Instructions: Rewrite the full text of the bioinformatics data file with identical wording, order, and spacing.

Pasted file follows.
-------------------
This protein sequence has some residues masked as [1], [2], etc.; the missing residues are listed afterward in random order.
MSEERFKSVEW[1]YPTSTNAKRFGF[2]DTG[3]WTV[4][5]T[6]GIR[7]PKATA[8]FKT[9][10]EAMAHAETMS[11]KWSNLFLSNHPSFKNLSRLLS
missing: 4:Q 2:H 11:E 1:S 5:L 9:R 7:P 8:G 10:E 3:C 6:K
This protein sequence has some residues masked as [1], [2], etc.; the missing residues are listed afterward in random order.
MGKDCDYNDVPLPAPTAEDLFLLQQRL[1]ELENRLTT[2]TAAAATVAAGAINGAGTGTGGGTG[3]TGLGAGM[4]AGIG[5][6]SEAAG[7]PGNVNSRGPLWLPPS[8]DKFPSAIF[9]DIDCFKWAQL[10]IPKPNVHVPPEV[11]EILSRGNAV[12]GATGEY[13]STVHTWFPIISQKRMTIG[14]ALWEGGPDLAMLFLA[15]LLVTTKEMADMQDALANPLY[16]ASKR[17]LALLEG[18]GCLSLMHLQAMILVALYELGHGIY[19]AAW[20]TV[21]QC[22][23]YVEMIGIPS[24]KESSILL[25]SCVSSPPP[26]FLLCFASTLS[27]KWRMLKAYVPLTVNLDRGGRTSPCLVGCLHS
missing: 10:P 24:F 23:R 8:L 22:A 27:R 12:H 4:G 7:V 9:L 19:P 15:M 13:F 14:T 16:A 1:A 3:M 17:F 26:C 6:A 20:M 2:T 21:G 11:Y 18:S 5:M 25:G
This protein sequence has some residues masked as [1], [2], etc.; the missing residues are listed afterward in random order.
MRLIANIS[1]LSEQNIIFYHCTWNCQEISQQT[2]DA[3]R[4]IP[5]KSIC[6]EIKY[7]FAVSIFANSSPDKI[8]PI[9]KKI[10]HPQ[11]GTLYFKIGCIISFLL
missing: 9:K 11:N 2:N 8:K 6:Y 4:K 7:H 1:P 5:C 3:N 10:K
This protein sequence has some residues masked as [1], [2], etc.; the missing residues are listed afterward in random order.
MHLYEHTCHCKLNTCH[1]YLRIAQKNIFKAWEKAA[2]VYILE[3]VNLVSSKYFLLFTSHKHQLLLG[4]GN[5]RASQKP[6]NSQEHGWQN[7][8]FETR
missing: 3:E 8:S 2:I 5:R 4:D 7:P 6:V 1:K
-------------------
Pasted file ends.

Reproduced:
This protein sequence has some residues masked as [1], [2], etc.; the missing residues are listed afterward in random order.
MSEERFKSVEW[1]YPTSTNAKRFGF[2]DTG[3]WTV[4][5]T[6]GIR[7]PKATA[8]FKT[9][10]EAMAHAETMS[11]KWSNLFLSNHPSFKNLSRLLS
missing: 4:Q 2:H 11:E 1:S 5:L 9:R 7:P 8:G 10:E 3:C 6:K
This protein sequence has some residues masked as [1], [2], etc.; the missing residues are listed afterward in random order.
MGKDCDYNDVPLPAPTAEDLFLLQQRL[1]ELENRLTT[2]TAAAATVAAGAINGAGTGTGGGTG[3]TGLGAGM[4]AGIG[5][6]SEAAG[7]PGNVNSRGPLWLPPS[8]DKFPSAIF[9]DIDCFKWAQL[10]IPKPNVHVPPEV[11]EILSRGNAV[12]GATGEY[13]STVHTWFPIISQKRMTIG[14]ALWEGGPDLAMLFLA[15]LLVTTKEMADMQDALANPLY[16]ASKR[17]LALLEG[18]GCLSLMHLQAMILVALYELGHGIY[19]AAW[20]TV[21]QC[22][23]YVEMIGIPS[24]KESSILL[25]SCVSSPPP[26]FLLCFASTLS[27]KWRMLKAYVPLTVNLDRGGRTSPCLVGCLHS
missing: 10:P 24:F 23:R 8:L 22:A 27:R 12:H 4:G 7:V 9:L 19:P 15:M 13:F 14:T 16:A 1:A 3:M 17:F 26:C 6:A 20:M 2:T 21:G 11:Y 18:S 5:M 25:G
This protein sequence has some residues masked as [1], [2], etc.; the missing residues are listed afterward in random order.
MRLIANIS[1]LSEQNIIFYHCTWNCQEISQQT[2]DA[3]R[4]IP[5]KSIC[6]EIKY[7]FAVSIFANSSPDKI[8]PI[9]KKI[10]HPQ[11]GTLYFKIGCIISFLL
missing: 9:K 11:N 2:N 8:K 6:Y 4:K 7:H 1:P 5:C 3:N 10:K
This protein sequence has some residues masked as [1], [2], etc.; the missing residues are listed afterward in random order.
MHLYEHTCHCKLNTCH[1]YLRIAQKNIFKAWEKAA[2]VYILE[3]VNLVSSKYFLLFTSHKHQLLLG[4]GN[5]RASQKP[6]NSQEHGWQN[7][8]FETR
missing: 3:E 8:S 2:I 5:R 4:D 7:P 6:V 1:K